6. I think there very much were plenty of surprises, and your data actually verify that fact.

    Of course “surprise” is a relative term, relative mostly to how long before the election the expectations were set.  I suppose if you had access to everyone’s internal polling a couple weeks out, there would have been virtually no surprises.  But if you set expectations in, say, July, then you would have been shocked by just who lost.

    I don’t know how many “old bulls” have to lose to characterize the number as “many,” but I don’t think it needs to be a lot of ’em.  Off the top of my head, without looking at a list, I think of Neal Smith, Tom Foley the Speaker himself, Rostenkowski, and Jack Brooks……do there need to be anymore?  It’s virtually unheard of for that many senior powerful incumbents of the same party to lose on the same day.  So maybe “many” is a relative term, but that’s “many” to me!

    I do think, too, that it’s understood among campaign junkies and not mischaracterized by the political media that most of the losses came in open seats and through defeated incumbents in red or purple seats.  I don’t think there’s any myth propogating that we lost in liberal seats, or that a gazillion senior incumbents lost.

    The only other thing I’ll point out is that while we have fewer open seats and particularly vulnerable open seats this year than in 1994, we also have a slightly smaller majority than we had in 1994.  Of course, the counter-counterpoint is that the country is slightly (only slightly, but clearly slightly) to the left of where it was in 1994, because of demographic change.  But I think the difference in open seats is a big deal, it’s a lot easier to take an open seat than beat an incumbent.

    I’ll be very interested in the subsequent diaries on this topic, an excellent idea by the way and well-executed so far, notwithstanding my own critique of this first piece.

  7. I think that could well be the story here. 28 then and 16 now with only 8 in R+ seats. According to this Dems lost 17 R+ open seats in 1994. And they won 5 D+ open seats with the highest being D+7. There are only three seats in that band open this year. I think it will be ok unless disaster strikes in any of the specials before then.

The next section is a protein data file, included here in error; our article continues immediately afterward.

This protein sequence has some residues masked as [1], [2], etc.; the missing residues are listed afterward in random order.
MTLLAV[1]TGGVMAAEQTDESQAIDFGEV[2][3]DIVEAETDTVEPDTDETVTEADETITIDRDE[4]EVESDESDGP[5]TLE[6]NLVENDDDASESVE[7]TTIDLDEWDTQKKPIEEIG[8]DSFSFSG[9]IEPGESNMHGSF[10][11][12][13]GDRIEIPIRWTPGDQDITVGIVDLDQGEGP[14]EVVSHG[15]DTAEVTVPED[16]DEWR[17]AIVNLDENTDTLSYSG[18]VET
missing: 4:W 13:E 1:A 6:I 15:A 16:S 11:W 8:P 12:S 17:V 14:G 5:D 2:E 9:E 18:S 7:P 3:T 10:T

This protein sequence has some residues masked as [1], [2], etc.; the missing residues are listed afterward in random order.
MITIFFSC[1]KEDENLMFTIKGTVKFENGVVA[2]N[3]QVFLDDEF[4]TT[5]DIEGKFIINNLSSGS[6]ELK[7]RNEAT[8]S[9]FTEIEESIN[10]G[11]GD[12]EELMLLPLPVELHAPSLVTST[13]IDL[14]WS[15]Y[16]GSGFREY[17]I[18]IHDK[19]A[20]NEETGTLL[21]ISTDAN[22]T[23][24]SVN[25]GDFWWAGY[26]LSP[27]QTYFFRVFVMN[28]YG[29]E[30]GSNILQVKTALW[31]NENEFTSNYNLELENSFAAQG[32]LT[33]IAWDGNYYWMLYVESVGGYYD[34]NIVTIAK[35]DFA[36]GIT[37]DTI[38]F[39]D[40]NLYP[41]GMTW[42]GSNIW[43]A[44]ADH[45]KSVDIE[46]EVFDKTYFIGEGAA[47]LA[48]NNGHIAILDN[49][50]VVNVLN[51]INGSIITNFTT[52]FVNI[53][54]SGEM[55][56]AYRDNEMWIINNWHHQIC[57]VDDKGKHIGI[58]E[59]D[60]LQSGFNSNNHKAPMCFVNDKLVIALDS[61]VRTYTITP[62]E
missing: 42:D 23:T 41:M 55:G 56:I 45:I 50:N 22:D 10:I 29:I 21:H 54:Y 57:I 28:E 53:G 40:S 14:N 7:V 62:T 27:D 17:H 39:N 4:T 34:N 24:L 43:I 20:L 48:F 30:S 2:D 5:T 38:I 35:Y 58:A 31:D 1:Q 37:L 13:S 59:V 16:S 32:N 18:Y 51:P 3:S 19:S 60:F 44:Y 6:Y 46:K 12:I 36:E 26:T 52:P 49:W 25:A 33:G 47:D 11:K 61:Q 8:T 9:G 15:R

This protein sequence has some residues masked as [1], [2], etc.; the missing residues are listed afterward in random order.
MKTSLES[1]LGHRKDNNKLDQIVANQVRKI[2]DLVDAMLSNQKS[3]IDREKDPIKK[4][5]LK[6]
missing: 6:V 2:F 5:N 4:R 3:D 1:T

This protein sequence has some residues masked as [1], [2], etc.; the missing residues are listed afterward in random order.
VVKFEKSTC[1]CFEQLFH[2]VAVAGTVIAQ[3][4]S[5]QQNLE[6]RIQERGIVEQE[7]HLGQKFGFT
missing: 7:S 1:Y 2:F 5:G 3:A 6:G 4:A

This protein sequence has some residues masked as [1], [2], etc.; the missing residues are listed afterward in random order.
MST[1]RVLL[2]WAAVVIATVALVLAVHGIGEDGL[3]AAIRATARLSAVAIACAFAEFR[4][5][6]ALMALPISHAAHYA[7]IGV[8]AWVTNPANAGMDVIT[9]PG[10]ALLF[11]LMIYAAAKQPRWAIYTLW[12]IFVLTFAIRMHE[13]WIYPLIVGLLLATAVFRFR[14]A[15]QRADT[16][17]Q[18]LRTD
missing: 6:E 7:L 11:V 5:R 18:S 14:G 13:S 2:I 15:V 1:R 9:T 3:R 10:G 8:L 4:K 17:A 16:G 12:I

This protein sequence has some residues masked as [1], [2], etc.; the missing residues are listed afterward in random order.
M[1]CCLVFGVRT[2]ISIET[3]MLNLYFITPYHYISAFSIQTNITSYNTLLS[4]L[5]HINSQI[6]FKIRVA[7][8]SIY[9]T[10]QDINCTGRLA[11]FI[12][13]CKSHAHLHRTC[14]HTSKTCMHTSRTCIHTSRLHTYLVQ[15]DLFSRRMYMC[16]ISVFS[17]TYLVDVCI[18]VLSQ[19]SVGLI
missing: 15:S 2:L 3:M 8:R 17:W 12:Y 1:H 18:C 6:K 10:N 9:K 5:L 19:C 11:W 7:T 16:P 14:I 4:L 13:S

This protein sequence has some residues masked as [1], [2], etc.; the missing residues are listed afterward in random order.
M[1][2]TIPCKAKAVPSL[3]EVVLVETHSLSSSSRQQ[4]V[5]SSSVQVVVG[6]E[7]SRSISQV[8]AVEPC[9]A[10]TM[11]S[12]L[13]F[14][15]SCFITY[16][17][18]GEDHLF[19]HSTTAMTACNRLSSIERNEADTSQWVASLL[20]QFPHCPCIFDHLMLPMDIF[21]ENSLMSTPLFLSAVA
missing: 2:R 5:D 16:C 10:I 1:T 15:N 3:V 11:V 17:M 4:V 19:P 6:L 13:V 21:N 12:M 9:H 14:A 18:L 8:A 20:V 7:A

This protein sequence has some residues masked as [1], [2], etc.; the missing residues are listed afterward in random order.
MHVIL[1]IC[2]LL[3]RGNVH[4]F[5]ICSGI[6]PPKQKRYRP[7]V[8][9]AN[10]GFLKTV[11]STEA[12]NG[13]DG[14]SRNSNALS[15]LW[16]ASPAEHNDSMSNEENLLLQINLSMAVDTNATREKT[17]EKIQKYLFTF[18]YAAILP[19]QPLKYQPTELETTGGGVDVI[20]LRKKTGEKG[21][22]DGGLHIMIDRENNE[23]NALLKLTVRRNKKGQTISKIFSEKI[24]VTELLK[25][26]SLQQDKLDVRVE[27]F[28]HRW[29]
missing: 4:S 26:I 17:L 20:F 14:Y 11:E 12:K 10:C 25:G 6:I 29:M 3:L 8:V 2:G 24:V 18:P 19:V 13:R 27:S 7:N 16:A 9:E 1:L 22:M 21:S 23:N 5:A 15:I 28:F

8. That sat in Republican PVI seats? In other words were there any others beyond the 30+ listed here that survived in GOP territory?

  9. I’ve lived in NC-04 since 1989, and I vividly remember when I heard that Fred Heineman (who died last week) defeated David Price.  We were all in shock because Heineman wasn’t considered to be a strong candidate.  However, the Chapel Hill/Durham area of NC-04 was somewhat deflated from the failure to pass Universal Health Care, and as a result Price’s base was somewhat deflated.

    Price won round 2, and since then NC-04 has become much more Democratic.  

  10. so how many seats are we actually going to lose?:)

    my hypothesis has been that in ’94, we had a disgusted, disaffected base – partly from from Clinton appearing to fumble on issues like gays in the military, but mainly because democrats failed to deliver on health care.

    as a result, our people didn’t show up in even their normal off-year numbers.  perhaps this is a myth you will explore or maybe it’s not a myth.  in some ways my question is:  are there “enthusiasm numbers” from ’94 that we can compare?

    also, before we get too comfy with the lower number of vulnerable retirees, does everyone think we are done hearing about retirements this year?

  11. Just curious, how would you have ranked my home district, VT-AL, on the 1994 list? I remember that race pretty well because Bernie Sanders, then the incumbent congressman, won his third term by only 3%, 50% to 47%. I wonder what Vermont’s PVI was at that time.

    Of course, after ’94, Sanders started winning each and every race by at least 60% or more as Vermont became increasingly left-leaning.

  12. you tell me were Lee Hamilton stands on your 1994 list? Believe it or not he had a really tough re-election in 94. I really enjoyed reading this, good job.

  13. Just wondering, did you calculate the PVIs yourself using both the 1988 and 1992 presidential results by district? I remember reading that the Cook PVI was not created until after the 1996 elections, and I thought that the CQ Politics in America and Almanac of American Politics only showed results for the most recent election (in this case it would have been 1992). This is a fantastic article by the way, you really put a lot of work into it. I’m wondering if you could please most more PVIs or at least the PVIs for TX-19, NY-21, NC-01, TX-05, TX-24, and OK-06, those are on my mind at the moment. Thanks!

  14. As a Republican, his district’s PVI in 1994 was D+12, which is incredible considering that Louise Slaughter’s current heavily-Dem seat where Obama got 69% is only a bit more Democratic now at D+15.